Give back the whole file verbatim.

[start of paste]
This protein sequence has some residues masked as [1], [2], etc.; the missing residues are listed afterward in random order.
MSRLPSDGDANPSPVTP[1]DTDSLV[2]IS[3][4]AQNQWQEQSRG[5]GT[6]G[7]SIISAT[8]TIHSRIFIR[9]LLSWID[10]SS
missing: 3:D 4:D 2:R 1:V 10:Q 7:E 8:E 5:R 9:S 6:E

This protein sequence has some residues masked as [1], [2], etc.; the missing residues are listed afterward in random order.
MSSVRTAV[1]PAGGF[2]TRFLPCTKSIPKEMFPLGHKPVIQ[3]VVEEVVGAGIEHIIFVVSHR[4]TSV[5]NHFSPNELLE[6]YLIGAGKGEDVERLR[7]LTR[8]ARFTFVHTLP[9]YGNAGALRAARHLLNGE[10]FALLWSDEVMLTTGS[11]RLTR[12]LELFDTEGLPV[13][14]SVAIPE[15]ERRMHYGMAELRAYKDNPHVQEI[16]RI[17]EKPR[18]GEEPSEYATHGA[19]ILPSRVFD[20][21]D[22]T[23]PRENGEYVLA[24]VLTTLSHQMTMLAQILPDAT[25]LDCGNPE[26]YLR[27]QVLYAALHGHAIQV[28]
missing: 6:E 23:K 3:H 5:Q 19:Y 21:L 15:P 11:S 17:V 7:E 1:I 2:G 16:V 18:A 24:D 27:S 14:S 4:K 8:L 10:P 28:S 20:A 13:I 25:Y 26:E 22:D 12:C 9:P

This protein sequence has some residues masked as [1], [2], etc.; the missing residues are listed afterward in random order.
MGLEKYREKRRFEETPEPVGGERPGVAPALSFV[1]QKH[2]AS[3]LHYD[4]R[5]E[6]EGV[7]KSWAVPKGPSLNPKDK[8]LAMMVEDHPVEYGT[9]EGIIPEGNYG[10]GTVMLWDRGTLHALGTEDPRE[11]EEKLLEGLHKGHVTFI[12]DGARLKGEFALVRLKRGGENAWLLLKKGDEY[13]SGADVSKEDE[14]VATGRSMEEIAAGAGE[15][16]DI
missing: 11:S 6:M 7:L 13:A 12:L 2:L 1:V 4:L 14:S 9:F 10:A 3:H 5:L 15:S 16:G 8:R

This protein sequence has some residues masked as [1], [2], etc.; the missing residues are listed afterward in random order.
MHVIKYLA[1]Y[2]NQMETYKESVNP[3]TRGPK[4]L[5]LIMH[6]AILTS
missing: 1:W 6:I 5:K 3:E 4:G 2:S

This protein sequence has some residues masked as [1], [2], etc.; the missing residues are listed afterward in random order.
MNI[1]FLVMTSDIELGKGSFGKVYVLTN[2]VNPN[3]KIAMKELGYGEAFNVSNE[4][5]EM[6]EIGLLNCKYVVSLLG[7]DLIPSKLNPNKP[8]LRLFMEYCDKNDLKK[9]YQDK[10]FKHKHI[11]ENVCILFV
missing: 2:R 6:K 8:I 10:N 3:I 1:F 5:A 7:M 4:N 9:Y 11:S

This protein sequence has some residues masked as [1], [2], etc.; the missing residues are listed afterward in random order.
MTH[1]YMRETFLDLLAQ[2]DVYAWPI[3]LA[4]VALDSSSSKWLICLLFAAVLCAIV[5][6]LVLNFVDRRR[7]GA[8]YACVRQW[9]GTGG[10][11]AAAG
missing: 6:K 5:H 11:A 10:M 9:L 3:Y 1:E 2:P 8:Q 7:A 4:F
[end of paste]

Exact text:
This protein sequence has some residues masked as [1], [2], etc.; the missing residues are listed afterward in random order.
MSRLPSDGDANPSPVTP[1]DTDSLV[2]IS[3][4]AQNQWQEQSRG[5]GT[6]G[7]SIISAT[8]TIHSRIFIR[9]LLSWID[10]SS
missing: 3:D 4:D 2:R 1:V 10:Q 7:E 8:E 5:R 9:S 6:E

This protein sequence has some residues masked as [1], [2], etc.; the missing residues are listed afterward in random order.
MSSVRTAV[1]PAGGF[2]TRFLPCTKSIPKEMFPLGHKPVIQ[3]VVEEVVGAGIEHIIFVVSHR[4]TSV[5]NHFSPNELLE[6]YLIGAGKGEDVERLR[7]LTR[8]ARFTFVHTLP[9]YGNAGALRAARHLLNGE[10]FALLWSDEVMLTTGS[11]RLTR[12]LELFDTEGLPV[13][14]SVAIPE[15]ERRMHYGMAELRAYKDNPHVQEI[16]RI[17]EKPR[18]GEEPSEYATHGA[19]ILPSRVFD[20][21]D[22]T[23]PRENGEYVLA[24]VLTTLSHQMTMLAQILPDAT[25]LDCGNPE[26]YLR[27]QVLYAALHGHAIQV[28]
missing: 6:E 23:K 3:H 5:Q 19:Y 21:L 15:P 11:S 17:V 7:E 1:I 2:G 16:V 18:A 24:D 27:S 14:S 4:K 8:L 10:P 28:S 20:A 13:I 25:Y 26:E 22:D 12:C 9:P

This protein sequence has some residues masked as [1], [2], etc.; the missing residues are listed afterward in random order.
MGLEKYREKRRFEETPEPVGGERPGVAPALSFV[1]QKH[2]AS[3]LHYD[4]R[5]E[6]EGV[7]KSWAVPKGPSLNPKDK[8]LAMMVEDHPVEYGT[9]EGIIPEGNYG[10]GTVMLWDRGTLHALGTEDPRE[11]EEKLLEGLHKGHVTFI[12]DGARLKGEFALVRLKRGGENAWLLLKKGDEY[13]SGADVSKEDE[14]VATGRSMEEIAAGAGE[15][16]DI
missing: 11:S 6:M 7:L 13:A 12:L 2:L 1:V 4:L 14:S 9:F 10:A 3:H 5:L 15:S 16:G 8:R

This protein sequence has some residues masked as [1], [2], etc.; the missing residues are listed afterward in random order.
MHVIKYLA[1]Y[2]NQMETYKESVNP[3]TRGPK[4]L[5]LIMH[6]AILTS
missing: 1:W 6:I 5:K 3:E 4:G 2:S

This protein sequence has some residues masked as [1], [2], etc.; the missing residues are listed afterward in random order.
MNI[1]FLVMTSDIELGKGSFGKVYVLTN[2]VNPN[3]KIAMKELGYGEAFNVSNE[4][5]EM[6]EIGLLNCKYVVSLLG[7]DLIPSKLNPNKP[8]LRLFMEYCDKNDLKK[9]YQDK[10]FKHKHI[11]ENVCILFV
missing: 2:R 6:K 8:I 10:N 3:I 1:F 5:A 7:M 4:N 9:Y 11:S

This protein sequence has some residues masked as [1], [2], etc.; the missing residues are listed afterward in random order.
MTH[1]YMRETFLDLLAQ[2]DVYAWPI[3]LA[4]VALDSSSSKWLICLLFAAVLCAIV[5][6]LVLNFVDRRR[7]GA[8]YACVRQW[9]GTGG[10][11]AAAG
missing: 6:K 5:H 11:A 10:M 9:L 3:Y 1:E 2:P 8:Q 7:A 4:F